Archive for the 'Open Access' Category

"Copyright and the Harvard Open Access Mandate"

Posted in Copyright, Open Access, Self-Archiving on September 10th, 2012

Eric Priest has self-archived "Copyright and the Harvard Open Access Mandate" in SSRN.

Here's an excerpt:

This Article argues that permission mandates can create legally enforceable, durable nonexclusive licenses. First, it argues that although there are important justifications, including academic freedom concerns, for recognizing the controversial “teacher exception” to the work for hire rules for scholarly articles, such an exception may be unnecessary because a strong argument also exists that much scholarship is produced outside the scope of employment for work for hire purposes. Second, it argues that permission mandates provide sufficient evidence of the grantor's intent and the rights granted to create effective nonexclusive licenses. Third, permission mandates satisfy the requirements of § 205(e) and establish the license's priority over the subsequent transfer of copyright ownership largely because they fulfill the underlying purposes of § 205(e) by providing sufficient evidence and notice of the license to potential copyright transferees (typically academic publishers).

| Transforming Scholarly Publishing through Open Access: A Bibliography: "This work gives an outstanding overview of scholarship relating to the growing Open Access movement." — George Machovec, The Charleston Advisor 12, no. 2 (2010): 3. | Digital Scholarship |

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    UK Government Allocates £10 Million to Support Open Access

    Posted in Open Access, Publishing, Research Libraries, Scholarly Journals on September 9th, 2012

    The UK Government has allocated £10 million to support open access in UK research universities.

    Here's an excerpt from the press release:

    The investment will enable a number of research-intensive UK institutions to kick-start the process of developing policies and setting up funds to meet the costs of article processing charges (APCs). This is in line with the recommendations of the Finch report on open access, published in June. . . .

    The investment will be made to 30 institutions receiving funding through Research Councils and UK higher education funding councils. It is in addition to the contribution RCUK will be making to institutions to support payment of APCs associated with open access through block funding grants from 1 April 2013 onwards. More details of this will be announced in the autumn.

    The UK Funding Councils will launch a consultation this autumn on implementing a requirement that research outputs submitted to any future Research Excellence Framework (REF) should be as widely accessible as possible.

    | Transforming Scholarly Publishing through Open Access: A Bibliography | Digital Scholarship |

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      Researcher Attitudes and Behaviour Towards the ‘Openness’ of Research Outputs in Agriculture and Related Fields

      Posted in Open Access, Publishing, Scholarly Journals on September 6th, 2012

      Coherence in Information for Agricultural Research for Development has released Researcher Attitudes and Behaviour Towards the 'Openness' of Research Outputs in Agriculture and Related Fields.

      Here's an excerpt:

      An online worldwide survey of researchers in agriculture and related fields was carried out in March 2011 by the CGIAR, FAO and GFAR on behalf of the CIARD (Coherence in Information for Agricultural Research for Development) initiative. The aim of the survey was to gain greater understanding of researcher behaviours and attitudes in relation to communicating research outputs and making such outputs open and accessible. There were almost 1500 responses to the survey, with 50% of respondents identifying that they worked in Latin America and 33% in Africa. The survey analysis shows that, although researchers are driven in their work by many different and interacting motivations, institutional/organizational factors are very important and have much influence over individuals' behaviour. Often, making a research output freely and openly available can be in the hands of the individual, and some will act in this way. However, for many others there are perceived barriers to this, such as the lack of required resources and of institutional policies to drive these activities. Further, current behaviours in choosing routes to communicate research results are still strongly biased toward the traditional routes of publishing in journals and books and appearing at conferences, though the availability and increasing use of digital formats is starting to broaden the spread of communication pathways used. The paper ends with reference to the relevance and importance to the CIARD initiative of the results of the survey.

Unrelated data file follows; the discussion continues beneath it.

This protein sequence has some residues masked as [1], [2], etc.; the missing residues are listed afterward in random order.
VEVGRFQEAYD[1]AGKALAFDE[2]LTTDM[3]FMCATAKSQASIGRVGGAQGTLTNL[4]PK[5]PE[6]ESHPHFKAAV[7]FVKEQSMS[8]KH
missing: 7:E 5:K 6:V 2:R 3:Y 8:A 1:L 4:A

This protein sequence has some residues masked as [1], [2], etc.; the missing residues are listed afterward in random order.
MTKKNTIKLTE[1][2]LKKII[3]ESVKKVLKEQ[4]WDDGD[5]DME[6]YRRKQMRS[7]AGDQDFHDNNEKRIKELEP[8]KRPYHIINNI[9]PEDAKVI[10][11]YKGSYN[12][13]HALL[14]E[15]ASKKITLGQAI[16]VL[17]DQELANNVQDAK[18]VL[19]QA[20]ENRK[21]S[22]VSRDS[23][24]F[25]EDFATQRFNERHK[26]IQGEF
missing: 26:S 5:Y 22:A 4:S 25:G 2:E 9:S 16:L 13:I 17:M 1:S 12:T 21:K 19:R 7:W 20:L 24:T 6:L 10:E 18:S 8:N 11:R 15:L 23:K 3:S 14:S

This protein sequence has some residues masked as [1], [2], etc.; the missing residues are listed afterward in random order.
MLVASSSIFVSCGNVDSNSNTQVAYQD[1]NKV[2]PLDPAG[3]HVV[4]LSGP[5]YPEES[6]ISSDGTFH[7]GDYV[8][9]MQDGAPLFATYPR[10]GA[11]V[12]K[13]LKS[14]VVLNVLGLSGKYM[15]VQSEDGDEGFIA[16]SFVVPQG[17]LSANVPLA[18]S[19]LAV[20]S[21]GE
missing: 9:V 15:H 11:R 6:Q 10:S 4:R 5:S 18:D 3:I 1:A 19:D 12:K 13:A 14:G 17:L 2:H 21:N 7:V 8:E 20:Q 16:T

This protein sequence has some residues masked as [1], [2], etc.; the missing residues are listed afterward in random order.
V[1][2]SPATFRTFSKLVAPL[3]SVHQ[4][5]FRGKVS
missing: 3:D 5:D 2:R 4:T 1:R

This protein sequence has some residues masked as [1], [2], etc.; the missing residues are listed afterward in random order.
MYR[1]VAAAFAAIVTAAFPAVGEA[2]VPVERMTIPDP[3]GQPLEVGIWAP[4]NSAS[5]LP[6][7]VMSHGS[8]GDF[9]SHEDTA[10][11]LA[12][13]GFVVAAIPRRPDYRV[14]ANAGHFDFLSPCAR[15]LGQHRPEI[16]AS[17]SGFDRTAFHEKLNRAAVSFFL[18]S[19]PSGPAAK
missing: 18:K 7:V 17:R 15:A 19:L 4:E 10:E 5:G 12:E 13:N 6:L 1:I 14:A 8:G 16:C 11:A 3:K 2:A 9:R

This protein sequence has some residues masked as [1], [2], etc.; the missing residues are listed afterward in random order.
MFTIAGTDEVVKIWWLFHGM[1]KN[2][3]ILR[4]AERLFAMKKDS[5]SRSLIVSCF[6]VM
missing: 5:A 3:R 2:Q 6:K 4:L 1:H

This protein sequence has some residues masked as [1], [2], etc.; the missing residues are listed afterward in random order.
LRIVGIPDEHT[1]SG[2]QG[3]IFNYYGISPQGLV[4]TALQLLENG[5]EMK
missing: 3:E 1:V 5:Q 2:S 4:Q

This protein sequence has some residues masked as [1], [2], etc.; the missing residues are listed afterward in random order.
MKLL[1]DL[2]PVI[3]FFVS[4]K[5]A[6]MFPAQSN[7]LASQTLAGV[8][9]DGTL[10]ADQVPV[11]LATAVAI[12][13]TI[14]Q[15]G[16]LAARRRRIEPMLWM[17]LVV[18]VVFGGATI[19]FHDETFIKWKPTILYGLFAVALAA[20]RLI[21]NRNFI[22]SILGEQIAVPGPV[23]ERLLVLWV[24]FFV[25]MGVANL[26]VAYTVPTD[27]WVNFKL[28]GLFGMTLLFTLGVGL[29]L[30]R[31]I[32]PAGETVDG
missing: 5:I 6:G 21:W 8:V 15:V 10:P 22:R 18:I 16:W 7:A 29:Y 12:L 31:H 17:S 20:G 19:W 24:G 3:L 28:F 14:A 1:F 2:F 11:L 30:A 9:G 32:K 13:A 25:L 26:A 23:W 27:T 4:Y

| Open Access Bibliography: Liberating Scholarly Literature with E-Prints and Open Access Journals | Digital Scholarship |

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        "Tectonic Movements toward OA in the UK and Europe"

        Posted in Open Access, Publishing, Scholarly Journals, Self-Archiving on September 5th, 2012

        Peter Suber has published "Tectonic Movements toward OA in the UK and Europe" in the latest issue of the SPARC Open Access Newsletter.

        Here's an excerpt:

        Because this article is long, I'm including a table of contents:

        1. Three major OA announcements from the UK on the same day

        2. Some recent history as context for these announcements

        3. Basics of the new RCUK policy

        4. Basics of the Finch recommendations

        5. General agreement between the RCUK policy and Finch recommendations

        6. Appreciation of the large-scale shift to OA in the UK

        7. Some consequences for journals and authors

        8. Responding to publisher fears of green OA

        9. Objections and recommendations

        10. Announcements from Europe the day after the UK announcements